The menu was limited for the first day, but we all found favorites and sat down to wait for our order with a berry, bran scone.  It was funny how much it tasted like the ones I make at home (perhaps the use of butermilk?).  The kids loved the look of my cappucino with foam “feather”.  Yes, with each bite and look around the room, we were more and more pleased.  Dish is built and operates quite green too.  As we waited for our food and played “eye spy” we noticed reclaimed wood and recycled items everywhere.  So the kids got a bit impatient, but I had to explain this was the first time (well almost) people were cooking in the kitchen, taking orders and bringing food in this space.  I equated it to the first day of school where everyone and everything is new and you have to get used to things.  They understood.  They thought it was pretty cool they were the first people to sit at our table.  I also explained that we liked everything so far and that this could be a favorite spot for us, so we needed to give it a chance and wait.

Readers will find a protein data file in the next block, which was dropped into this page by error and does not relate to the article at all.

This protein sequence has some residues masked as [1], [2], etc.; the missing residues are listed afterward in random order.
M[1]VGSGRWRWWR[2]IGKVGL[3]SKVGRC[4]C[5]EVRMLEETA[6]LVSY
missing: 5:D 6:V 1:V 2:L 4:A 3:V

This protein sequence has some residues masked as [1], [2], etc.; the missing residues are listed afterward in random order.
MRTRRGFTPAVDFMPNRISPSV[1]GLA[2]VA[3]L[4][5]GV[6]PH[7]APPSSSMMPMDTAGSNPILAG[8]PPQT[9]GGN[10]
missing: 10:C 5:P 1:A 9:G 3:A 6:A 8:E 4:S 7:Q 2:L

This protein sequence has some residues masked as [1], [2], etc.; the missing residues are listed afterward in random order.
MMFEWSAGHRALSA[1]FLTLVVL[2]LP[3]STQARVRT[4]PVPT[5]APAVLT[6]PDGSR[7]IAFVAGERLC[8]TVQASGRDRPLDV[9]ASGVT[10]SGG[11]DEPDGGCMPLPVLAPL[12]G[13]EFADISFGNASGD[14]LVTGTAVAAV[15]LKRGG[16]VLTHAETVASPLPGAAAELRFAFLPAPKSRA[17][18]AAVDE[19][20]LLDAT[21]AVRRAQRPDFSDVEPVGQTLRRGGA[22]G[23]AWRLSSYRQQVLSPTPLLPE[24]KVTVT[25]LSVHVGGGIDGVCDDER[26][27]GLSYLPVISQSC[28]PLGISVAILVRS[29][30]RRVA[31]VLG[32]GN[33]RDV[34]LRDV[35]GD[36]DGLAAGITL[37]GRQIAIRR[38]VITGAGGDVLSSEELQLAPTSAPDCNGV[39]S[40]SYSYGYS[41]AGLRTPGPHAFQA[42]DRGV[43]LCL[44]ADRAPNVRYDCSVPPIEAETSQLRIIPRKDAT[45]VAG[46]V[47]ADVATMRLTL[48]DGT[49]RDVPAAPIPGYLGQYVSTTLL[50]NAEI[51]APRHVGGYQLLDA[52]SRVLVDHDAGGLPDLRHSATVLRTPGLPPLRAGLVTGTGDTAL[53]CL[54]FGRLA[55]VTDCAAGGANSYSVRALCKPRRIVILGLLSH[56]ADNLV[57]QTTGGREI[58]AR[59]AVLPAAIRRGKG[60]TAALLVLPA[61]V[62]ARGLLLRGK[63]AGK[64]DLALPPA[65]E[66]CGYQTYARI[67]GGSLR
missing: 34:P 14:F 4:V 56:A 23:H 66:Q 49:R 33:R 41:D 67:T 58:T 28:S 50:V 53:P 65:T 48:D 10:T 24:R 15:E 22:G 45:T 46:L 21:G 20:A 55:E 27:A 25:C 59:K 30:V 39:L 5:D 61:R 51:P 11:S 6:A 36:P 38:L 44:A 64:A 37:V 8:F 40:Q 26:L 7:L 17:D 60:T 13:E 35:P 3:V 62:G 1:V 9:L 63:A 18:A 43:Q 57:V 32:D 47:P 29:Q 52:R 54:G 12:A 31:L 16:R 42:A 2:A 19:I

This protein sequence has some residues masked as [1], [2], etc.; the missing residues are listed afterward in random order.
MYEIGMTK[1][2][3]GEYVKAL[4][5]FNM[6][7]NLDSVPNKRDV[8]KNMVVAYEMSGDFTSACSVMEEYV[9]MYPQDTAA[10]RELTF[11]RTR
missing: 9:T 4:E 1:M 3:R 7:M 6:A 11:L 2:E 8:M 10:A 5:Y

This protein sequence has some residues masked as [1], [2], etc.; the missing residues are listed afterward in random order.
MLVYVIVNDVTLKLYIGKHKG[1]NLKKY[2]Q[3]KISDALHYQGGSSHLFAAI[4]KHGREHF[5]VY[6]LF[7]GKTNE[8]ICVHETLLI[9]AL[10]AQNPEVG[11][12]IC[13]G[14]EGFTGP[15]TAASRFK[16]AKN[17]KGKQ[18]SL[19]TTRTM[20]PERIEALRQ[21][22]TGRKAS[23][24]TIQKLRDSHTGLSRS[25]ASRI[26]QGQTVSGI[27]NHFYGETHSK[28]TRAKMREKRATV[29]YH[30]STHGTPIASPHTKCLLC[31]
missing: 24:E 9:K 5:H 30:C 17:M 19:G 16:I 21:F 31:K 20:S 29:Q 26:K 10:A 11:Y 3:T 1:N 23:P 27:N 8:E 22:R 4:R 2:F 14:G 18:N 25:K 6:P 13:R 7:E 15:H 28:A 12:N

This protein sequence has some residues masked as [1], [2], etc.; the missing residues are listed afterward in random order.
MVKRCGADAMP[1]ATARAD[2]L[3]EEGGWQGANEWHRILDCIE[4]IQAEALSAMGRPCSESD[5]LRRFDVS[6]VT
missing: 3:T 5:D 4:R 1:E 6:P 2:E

When we did get our order (with big apologies from the owner), the food was just as we’d hoped – great.  Homemade granola and yogurt with berries for my daughter (notice she got her’s before her brother).  French toast with fruit for my son.  Huevos Rancheros for my husband.  And a leek tart for me.  So while I’m happy to spread the word, and did to all our friends at the parade that day;  I fear my next meal at Dish will begin with waiting in line to get in and I’ll have to explain to my children that someone else is sitting at “our table”.


Get Cooking Light…New Cookbook